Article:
The rocks in the foreground seem like they’re not going to work either because the mountains in the background are totally blacked out. That tells my brain that the rocks in the foreground should be really dark too, or at the very least, have much deeper shadows.

Don’t tell David I said this…but he is right. The prognosis wasn’t good.

Andover Lake (Before Feedback)

Andover Lake (Before Feedback)

I really took what he said to heart, thinking about the way our brains process information and what looks “normal” to our eyes. Raw files give us the ability to do a lot of crazy things to an image…I’ve seen snaps that used to be a total loss turn into great images with some work. But doing that requires a lot of work and thinking on our – the editors – end of things.

In my case, I realized that I had spent a bit too much time in portfolio-land, and needed to flip the switch to “landscapes” in my brain. In general, the skills needed to process different genres of images are the same…however, they may not be applied in the same fashion or amounts. I wasn’t thinking about the subtlety of light across a quiet lake…I was still stuck in the multi-portrait workflow.

So…back to square one! I took a better (more meticulous) approach to this one and came out with something I could, at the very least, post on the internet. Haha 😉

The Answer

29 Jun

In Wednesday’s post, I asked you guys to identify which of the two “red house” photos was processed as an HDR image. It’s time for the big reveal. 🙂

The answer is, the first image was processed as an HDR pano. The second was processed using layers and masks.

The reason I bring it up though, is that despite being processed in two very different ways, the images have some very similar qualities.  Let’s start with the first image:

The House on Grass Island

The House on Grass Island

This image is actually two HDR images stitched together. The first thing I did is run all 6 of the original exposures through Lightroom for basic chromatic aberration correction and some sharpening. Those images were them run through an HDR algorithm and the two HDR composites were then stitched to create a slightly wider view of the scene (and a nicer leading line to the bottom right corner).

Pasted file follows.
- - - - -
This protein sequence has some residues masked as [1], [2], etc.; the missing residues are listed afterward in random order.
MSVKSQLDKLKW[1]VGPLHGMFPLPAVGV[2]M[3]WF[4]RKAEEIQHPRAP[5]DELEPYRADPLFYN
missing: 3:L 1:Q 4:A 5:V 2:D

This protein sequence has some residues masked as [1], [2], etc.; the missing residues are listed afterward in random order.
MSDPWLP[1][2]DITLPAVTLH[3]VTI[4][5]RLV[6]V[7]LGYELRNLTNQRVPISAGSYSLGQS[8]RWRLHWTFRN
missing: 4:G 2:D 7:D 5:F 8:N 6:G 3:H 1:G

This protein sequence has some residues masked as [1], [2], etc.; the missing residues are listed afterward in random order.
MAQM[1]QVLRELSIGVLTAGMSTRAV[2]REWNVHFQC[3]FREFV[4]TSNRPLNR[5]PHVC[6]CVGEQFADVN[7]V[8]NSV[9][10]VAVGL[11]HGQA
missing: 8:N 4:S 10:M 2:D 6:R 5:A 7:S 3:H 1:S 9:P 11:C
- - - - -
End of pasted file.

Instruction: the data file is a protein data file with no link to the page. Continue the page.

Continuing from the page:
From there, I adjusted things such as the curves, levels, saturation levels and some noise removal. The lower half of the house still seemed grainy and dark, so I masked in a lighter exposure and blended until I was happy with the look of the house. I’m sure there were a few more tweaks here or there, but in a nutshell, that was the process.

Beach House

Beach House

Now for the second image, I tried a comparative edit.

The second image was a layer and mask luminous blend. The first steps in Lightroom were exactly the same. From there, I pulled up PhotoShop and opened the medium exposure for the centered red house image. It was well exposed for the sky, so that was my starting point.

From there, I layer on the lighter (over exposed) version and masked the image so that the sand (and the lower half of the house) from the lighter exposure and the sky from the medium exposure both showed on the same image. On top of that I layered the darkest version but adjusted the layer to somewhere between 5-10% opacity, so that it was adding texture to the shadows without darkening the overall image. This gave me a decent exposure for the whole image, and a good starting point.  A base image, if you will.